Most valuable brands of China include 15 tobacco brands
Beijing - World Brands Lab rated the top 500 most valuable brands in China of 2008, and 15 of them were tobacco brands, such as Yunyan, Mount Hongtashan, Furongwang, Chunghwa, Baisha, the Great Red Eagle, and the General.
Yuyan was valued at 34.5 bn yuan, (US$4.93 bn), Mount Hongtashan at 32.6 bn yuan (US$4.66 bn), and Furongwang was valued at 23.8 bn yuan (US$3.4 bn).
The World Brands Lab announced the 500 most valuable brands had a total “brand value of 3,492.407 bn yuan (US$498.915 bn), with an average of 6.985 bn yuan (US$997.85 mn) for each brand.”
The list of financially viable brands was determined using financial, brand intensity, and consumer behavior analyses.
Genetically engineered tobacco could save lives
Jerusalem - Professor Charles Arntzen of Arizona State University in the United States of America has been working with Hebrew University in Israel to boost production of vaccines for poultry and humans, and has found that using tobacco is much more effective to this end when compared to other produce.
Tobacco plants are being used to mass-produce less expensive and more efficient vaccines which against hepatitis B and cervical cancer, and can halt gastroenterological norovirus infections. In addition, the research regarding tobacco plants may possibly improve treatment for both Alzheimer’s and Parkinson’s.
For Italian scientist, tobacco means cleaner air
Rome - Italian geneticist Corrado Fogher of Plantechno Srl and his team have turned oil from tobacco seeds into a biofuel that can run anything from a water boiler to a power generator.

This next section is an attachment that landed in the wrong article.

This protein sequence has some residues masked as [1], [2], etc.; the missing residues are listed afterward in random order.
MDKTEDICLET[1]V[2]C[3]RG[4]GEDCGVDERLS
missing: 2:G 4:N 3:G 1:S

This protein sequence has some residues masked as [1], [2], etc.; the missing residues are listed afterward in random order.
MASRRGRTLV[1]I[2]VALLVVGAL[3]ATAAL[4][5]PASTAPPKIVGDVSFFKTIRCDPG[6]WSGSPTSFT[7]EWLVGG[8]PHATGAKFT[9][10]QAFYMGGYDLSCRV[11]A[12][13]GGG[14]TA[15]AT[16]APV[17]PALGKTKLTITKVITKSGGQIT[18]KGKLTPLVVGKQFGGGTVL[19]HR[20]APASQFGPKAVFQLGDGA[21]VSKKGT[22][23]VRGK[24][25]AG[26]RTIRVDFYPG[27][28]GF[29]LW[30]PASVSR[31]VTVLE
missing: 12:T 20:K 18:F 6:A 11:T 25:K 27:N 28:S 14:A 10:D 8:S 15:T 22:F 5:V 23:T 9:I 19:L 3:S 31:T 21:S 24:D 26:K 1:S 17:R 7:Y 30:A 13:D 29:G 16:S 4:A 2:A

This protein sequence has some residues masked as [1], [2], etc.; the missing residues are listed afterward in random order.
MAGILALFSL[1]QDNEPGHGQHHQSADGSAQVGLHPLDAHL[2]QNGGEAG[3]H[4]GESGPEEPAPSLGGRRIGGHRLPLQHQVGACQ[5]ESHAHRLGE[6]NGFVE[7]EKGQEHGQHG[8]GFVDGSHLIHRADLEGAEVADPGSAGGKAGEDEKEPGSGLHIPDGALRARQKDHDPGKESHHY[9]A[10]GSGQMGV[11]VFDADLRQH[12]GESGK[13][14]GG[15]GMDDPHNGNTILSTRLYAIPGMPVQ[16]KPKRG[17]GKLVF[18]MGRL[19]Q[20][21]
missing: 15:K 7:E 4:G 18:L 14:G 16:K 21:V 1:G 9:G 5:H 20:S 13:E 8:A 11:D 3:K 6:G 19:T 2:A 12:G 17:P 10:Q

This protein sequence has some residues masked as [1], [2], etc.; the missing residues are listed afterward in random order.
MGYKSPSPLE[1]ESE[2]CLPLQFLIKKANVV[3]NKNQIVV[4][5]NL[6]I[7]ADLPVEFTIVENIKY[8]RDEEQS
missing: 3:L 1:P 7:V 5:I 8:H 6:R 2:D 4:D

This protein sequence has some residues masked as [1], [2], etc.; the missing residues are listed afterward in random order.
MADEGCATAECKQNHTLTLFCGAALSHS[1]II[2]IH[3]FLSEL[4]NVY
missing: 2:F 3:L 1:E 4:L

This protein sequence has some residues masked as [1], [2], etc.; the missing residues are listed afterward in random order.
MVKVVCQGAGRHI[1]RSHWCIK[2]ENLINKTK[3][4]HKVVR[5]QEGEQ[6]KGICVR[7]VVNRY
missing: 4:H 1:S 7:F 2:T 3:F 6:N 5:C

“The tobacco plant can grow on marginal land where you can’t grow any other plants,” said Fogher, mentioning that farmers would not need to replace their current crops with this tobacco. Fogher claims this tobacco is cheaper to grow than other biofuel-related crops, and that for every 2.5 acres that are grown, two tonnes of oil can be taken from the seeds, nearly double the oil output of soy.
The oil can be used for stationary motors, such as power generators, and must be mixed with palm oil to be used as biodiesel. Tests will be run in a Hospital this October.
Call to ban all tobacco adverts
London - On May 31st, the World Health Organization (WHO) called upon and all governments the world over, members, and all people involved, to ban all tobacco advertising to decrease youth smoking.
The World Health Organization accused tobacco product manufacturers of using highly sophisticated marketing technologies and techniques to encourage smoking among young people, especially girls in poorer countries. It also claims that 5% of the world was covered by bans on tobacco promotion, sponsorship, and advertising, and that current measures are not enough to protect the nearly 2 bn young people claimed to be targeted by magazines, the internet, films, and other modern media.
Citing the increase of female smokers in Russia over the last 10 years, where the amount of regulation relating to tobacco and tobacco products is very minimal, and the decrease of smokers in Canada, where smoking is tightly restricted and heavily regulated, the World Health Organization seems to be implying that more smoking regulation will lead to decreases in the smoking rate. The WHO also accused manufacturers of “continuing to attract young people by ‘falsely’ associating cigarettes with ‘glamour, energy and sex appeal,’” said the BBC.
Tobacco International - August, 2008
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